Then, I moved to Hawaii in 1998. My sister babysat Lukas and Micah when they were 9 or 10. I worked in the daytime doing construction and landscaping but at night I would play with different artists—people like Michael Franti, who would come to the island and need percussionists. I would also play with Hawaiian locals and became more involved with Latin jazz, Bossa Nova and salsa.

Then Lukas went to California to study [at Loyola Marymount University]. When he dropped out, he said to me, “I want to start a band, and I want you in it!” I said, “No way. I just had my first kid.” I chickened out. But eventually I agreed to do it even though I never wanted to get off the island. The whole thing has been pretty incredible, though. Lukas and Micah are beautiful people. It’s been heartwarming for me.

Logan Metz (keys, guitars, harmonica)

Song Highlights:
“Where Does Love Go” was one of the last things we recorded. It was toward the end of the session and everyone who was in the studio at that time was in the live room, singing this at the top of their lungs, all scattered around the room, literally hanging from rafters. We would do a take and then it would be like, “OK, everybody, switch places!” There were mics scattered around the room and people would all run around, and then we’d do another take and listen back. There were maybe 20 of us there—a lot of guests came up during that session—and we were all holding hands and jumping up and down, singing and listening back. It was all so joyful and pretty unforgettable, something that I would want to flash in front of my eyes when I die.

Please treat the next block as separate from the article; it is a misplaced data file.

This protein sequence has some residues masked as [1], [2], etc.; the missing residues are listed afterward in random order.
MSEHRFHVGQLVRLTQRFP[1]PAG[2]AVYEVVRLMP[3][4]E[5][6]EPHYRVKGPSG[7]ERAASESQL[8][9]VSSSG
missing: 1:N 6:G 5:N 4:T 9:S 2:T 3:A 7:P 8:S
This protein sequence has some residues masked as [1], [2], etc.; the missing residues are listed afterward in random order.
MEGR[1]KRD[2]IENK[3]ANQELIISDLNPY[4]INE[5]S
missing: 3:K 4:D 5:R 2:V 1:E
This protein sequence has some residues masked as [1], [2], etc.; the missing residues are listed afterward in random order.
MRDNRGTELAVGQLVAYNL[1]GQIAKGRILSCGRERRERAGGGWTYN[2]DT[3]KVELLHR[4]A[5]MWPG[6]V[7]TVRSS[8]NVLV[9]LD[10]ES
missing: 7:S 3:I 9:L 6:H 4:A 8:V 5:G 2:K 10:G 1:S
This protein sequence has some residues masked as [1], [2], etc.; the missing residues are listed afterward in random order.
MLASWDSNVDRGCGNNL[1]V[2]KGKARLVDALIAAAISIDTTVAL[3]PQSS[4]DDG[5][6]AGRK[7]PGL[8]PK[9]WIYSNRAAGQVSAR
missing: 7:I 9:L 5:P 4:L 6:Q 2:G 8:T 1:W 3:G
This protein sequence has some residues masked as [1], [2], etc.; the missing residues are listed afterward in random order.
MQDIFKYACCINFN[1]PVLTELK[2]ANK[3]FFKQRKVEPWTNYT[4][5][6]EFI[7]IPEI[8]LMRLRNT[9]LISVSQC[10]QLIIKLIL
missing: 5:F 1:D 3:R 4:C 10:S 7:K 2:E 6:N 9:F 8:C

Before we started, Lukas sent me a batch of maybe 50 songs that he had written over the past couple of years. “Simple Life” and “Turn Off the News” were the two that really wooed me. “Simple Life” is this groovy kind of summer jam. “Turn Off the News” kind of blew my mind the first time I heard it, when it was just a cell phone demo with Lukas singing it. The news had been pretty bad and then I heard him singing, “Turn off the news and build a garden…” I was like, “Alright Lukas, I’ll come out and build this garden with you. Hell yeah! I’m in!”

This article originally appears in the July/August 2019 issue of Relix. For more features, interviews, album reviews and more, subscribe here.